An Iraqi tank is stationed on the main road leading into Amarah. AFP photo.
Iraqi security forces, backed by the US military, have started an operation against the Mahdi Army in the southern border province of Maysan. Amarah, the provincial capital of Maysan, is thought to be one of the locations senior Mahdi Army leader retreated to after Iraqi forces moved into Sadr City last month. Amarah is also a forward command and control hub for Iranian operations in southern Iraq.
Iraqi security forces established checkpoints along the entrances to the province, and have closed down the border crossing to Iran at Al Sheeb, Voices of Iraq reported. Iraqi forces are also patrolling inside Amarah. “Joint patrol vehicles have also been deployed in downtown Amarah city, particularly in the areas of Hitteen, Al Urouba, Maghraba and Al Batira Street,” a security source told Voices of Iraq.
The final preparations for operation started late last week as Iraqi forces began amassing at the airport north of Amarah, and set up positions along the major roads leading into the province. Units from Basrah and Baghdad were moved into Maysan to conduct the operation.
The operation began early Saturday after helicopters dropped leaflets in Amarah warning the residents to stay indoors, cooperate with security forces, and provide information on wanted suspects. Leaflets with photographs of wanted Mahdi Army leaders and “wanted persons who have been charged with murder, kidnap and robbery.”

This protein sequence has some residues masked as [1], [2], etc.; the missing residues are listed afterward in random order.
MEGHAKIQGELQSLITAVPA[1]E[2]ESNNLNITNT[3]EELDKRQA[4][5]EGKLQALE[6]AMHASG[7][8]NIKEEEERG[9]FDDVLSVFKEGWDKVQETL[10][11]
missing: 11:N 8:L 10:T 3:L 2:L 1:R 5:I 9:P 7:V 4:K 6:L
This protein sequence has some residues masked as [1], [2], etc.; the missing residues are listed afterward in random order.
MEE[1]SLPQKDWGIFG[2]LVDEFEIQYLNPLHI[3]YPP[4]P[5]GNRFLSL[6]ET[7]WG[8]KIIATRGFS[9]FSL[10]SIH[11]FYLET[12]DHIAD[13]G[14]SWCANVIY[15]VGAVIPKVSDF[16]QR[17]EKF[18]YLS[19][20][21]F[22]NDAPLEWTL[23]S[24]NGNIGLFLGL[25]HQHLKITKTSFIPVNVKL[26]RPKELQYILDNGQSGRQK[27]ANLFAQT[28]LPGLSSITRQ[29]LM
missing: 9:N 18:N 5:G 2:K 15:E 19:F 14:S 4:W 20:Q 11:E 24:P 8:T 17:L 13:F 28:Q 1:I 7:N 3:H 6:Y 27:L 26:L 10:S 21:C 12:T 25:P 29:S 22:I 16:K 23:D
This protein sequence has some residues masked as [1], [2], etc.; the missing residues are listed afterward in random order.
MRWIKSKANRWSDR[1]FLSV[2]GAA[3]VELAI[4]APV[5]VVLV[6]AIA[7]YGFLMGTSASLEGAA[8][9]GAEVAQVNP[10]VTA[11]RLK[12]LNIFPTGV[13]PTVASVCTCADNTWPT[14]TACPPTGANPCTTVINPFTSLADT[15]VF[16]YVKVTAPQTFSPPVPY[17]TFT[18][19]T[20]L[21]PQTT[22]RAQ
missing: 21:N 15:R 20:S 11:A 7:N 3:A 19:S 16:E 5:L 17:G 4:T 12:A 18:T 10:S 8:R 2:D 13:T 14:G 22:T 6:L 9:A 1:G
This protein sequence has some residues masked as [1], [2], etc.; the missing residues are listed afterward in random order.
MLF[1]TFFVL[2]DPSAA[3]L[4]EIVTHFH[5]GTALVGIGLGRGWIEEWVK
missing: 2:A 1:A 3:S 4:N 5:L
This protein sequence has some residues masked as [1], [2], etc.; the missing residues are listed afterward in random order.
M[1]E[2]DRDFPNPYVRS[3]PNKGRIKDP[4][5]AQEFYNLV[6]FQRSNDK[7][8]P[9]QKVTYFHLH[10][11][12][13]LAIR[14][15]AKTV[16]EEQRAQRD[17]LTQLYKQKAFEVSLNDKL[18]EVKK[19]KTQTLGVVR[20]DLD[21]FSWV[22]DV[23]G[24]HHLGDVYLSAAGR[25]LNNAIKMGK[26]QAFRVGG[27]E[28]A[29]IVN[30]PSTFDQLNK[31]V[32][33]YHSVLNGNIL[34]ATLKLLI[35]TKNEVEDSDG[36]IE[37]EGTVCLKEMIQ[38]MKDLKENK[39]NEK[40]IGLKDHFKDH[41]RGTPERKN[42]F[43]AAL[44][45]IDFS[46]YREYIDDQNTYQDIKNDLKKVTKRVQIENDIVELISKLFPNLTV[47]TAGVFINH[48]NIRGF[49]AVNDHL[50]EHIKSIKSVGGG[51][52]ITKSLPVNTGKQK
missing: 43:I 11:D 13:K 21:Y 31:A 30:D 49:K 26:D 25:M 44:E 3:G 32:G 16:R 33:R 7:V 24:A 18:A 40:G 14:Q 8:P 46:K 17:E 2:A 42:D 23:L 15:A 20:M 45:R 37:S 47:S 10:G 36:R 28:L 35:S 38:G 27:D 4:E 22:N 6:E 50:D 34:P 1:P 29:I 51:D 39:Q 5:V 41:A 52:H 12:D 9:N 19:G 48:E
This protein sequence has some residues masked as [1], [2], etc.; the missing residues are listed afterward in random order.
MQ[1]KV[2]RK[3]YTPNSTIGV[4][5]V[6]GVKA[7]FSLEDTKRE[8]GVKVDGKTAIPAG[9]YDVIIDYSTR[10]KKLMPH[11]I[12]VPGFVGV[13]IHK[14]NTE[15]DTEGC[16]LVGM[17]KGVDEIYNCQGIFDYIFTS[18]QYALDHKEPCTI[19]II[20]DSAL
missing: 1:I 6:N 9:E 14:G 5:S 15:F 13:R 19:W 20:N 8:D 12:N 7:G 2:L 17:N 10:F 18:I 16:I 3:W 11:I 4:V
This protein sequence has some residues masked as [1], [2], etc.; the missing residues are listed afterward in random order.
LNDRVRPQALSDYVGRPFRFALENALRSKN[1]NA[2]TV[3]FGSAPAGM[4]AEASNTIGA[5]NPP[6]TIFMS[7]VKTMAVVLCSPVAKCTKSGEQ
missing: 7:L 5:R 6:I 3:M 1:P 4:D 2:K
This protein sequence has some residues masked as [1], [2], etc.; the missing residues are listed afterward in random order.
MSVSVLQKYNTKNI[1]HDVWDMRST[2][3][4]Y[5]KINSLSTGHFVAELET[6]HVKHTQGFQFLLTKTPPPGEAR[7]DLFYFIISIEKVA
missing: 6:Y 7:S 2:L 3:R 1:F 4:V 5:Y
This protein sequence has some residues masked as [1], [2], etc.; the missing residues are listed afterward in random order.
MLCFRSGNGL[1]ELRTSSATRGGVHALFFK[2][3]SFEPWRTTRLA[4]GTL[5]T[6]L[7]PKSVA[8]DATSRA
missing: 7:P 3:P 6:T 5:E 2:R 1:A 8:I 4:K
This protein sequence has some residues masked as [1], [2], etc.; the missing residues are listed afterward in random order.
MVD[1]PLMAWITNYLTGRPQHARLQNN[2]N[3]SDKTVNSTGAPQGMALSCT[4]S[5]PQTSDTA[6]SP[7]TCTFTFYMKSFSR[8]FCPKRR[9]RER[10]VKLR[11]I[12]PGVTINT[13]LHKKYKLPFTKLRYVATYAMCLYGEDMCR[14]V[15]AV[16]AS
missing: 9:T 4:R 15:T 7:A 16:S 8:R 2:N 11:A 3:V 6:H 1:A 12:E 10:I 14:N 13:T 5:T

There have been no reports of major clashes or the detention of high-value targets. Some of the Mahdi Army leaders in Amarah are believed to have fled into Iran, where Muqtada al Sadr, the leader of the Mahdi Army, resides.
Amarah is a strategic hub for Iranian operations in southern Iraq
Maysan province is a strategic link for the Ramazan Corps, the Iranian military command set up by Qods Force to direct operations inside Iraq. Amarah serves as the Qods Force-Ramazan Corps forward command and control center inside Iraq as well as one of the major distribution points for weapons in southern Iraq.
The Iraqi security forces have stepped up operations against the Ramazan Corps and the Mahdi Army in the southern provinces over the past several months. Operation Knights’ Assault was launched against the Mahdi Army in Basrah on March 25. After six days of heavy fighting, the Mahdi Army pushed for a cease-fire. The Iraqi security forces also dealt the Mahdi Army a heavy blow in the southern provinces of Najaf, Karbala, Qassadiyah, Maysan, and Wasit.
The Iraqi security forces and the US military also confronted the Mahdi Army in Sadr City in Baghdad. After six weeks of heavy fighting, the Mahdi Army and the Iraqi government signed a cease-fire that allowed the military to enter Sadr City uncontested.
During the month of May, the Iraqi security forces expanded operations throughout Basrah province in Az Zubayr, Al Qurnah, and Abu Al Khasib along the Iranian border. This week, an operation kicked off in Dhi Qhar province, which borders Maysan to the southeast.
Bill Roggio is a Senior Fellow at the Foundation for Defense of Democracies and the Editor of FDD’s Long War Journal.